Plug 'N Play Football

Simplifying Football for Youth Coaches

Football Helmets

Written By: hawkcoach - Nov• 30•11

 

If your team's helmets look like this it may be time to buy new helmets!

I just finished my first year as the head coach of a middle school program in South Florida.  After all the equipment was turned in I had a chance to take a detailed inventory of our football helmets.  We have a great athletic department and all football helmets have been reconditioned on a yearly basis.  Earlier this year the National Athletic Equipment Reconditioner’s Association (NAERA) announced that their members will no longer recondition football helmets after they are 10 years old.  One of the reasons I wanted a detailed inventory of our helmets was so I could help our athletic director better predict future helmet purchases.  My research into the topic of football helmets provided some interesting lessons and got me thinking about helmet issues for youth football programs.

Our program has 90 football helmets, the majority of which are the Schutt Youth Air Advantage.  We also have a handful of the Schutt DNA helmets and a couple of Riddell VSR4 helmets.  Knowing we would needed to develop a plan to replace helmets I did some research to try to determine which helmets were best.  I remembered hearing that Virginia Tech and Wake Forest did some testing on football helmets so I located the information here.  The only helmets tested were adult helmets but many of these adult helmets have a corresponding youth model using the same shell & pads.  After reviewing the information my recommendation is going to be phase out our VSR4 (rated marginal) and Schutt Youth Air Advantage (adequate) with the Schutt DNA Pro Plus youth helmet (rated very good).  The Schutt DNA Pro Plus helmet seems to be a great value when compared to other helmets that also earn a very good rating.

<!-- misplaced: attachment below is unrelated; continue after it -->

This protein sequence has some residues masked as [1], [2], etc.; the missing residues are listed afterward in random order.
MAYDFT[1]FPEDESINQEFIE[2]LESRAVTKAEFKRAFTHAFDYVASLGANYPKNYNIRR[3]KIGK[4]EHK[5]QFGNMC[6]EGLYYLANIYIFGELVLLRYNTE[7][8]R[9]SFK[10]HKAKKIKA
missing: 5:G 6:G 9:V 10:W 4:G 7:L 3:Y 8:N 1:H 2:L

Unfortunately, there was one helmet that received a “not recommended rating” which was the Adams A2000 Pro Elite helmet.

I used to coach for a youth league in Minnesota that required players to provide their own helmets.  At the first few practices I would always make it a point to double check the fit of each players helmet as many were hand-me-downs from older siblings, helmets purchased at garage sales or a helmet purchased on Craigslist.  Many parents aren’t well educated on the subject of football helmets and wouldn’t know that one brand of helmet might lower the risk of concussion compared to another.  Perhaps even more importantly, it’s not inconceivable to think that some of the helmets being used by youth are 12-15 years old and probably have never been reconditioned.  There are currently no guidelines as to how often a helmet needs to be reconditioned but many if not most football programs send their helmets in for reconditioning at least every two years.

If you are a parent who is buying a football helmet for their child, I would recommend buying a good quality helmet from someone who can give you solid advice and can help make sure you are buying a helmet that fits.

If you are a coach in a program where players supply their own helmets I recommend inspecting each helmet to insure proper fit and to make sure the helmet is in good condition.

If you are a coach for a program that supplies helmets to the players, you may want to research which helmets provide the best protection against concussions.  You’ll also want to make sure your program has some kind of schedule to recondition helmets.

Finally, if your player uses a helmet with an air bladder please make sure that the helmet is periodically inspected to make sure the air bladder still holds air and is properly inflated.  I read a real heartbreaking story about a player who suffered a significant head injury because he was using a helmet that didn’t have any air in the air bladder when he received a blow to the helmet.

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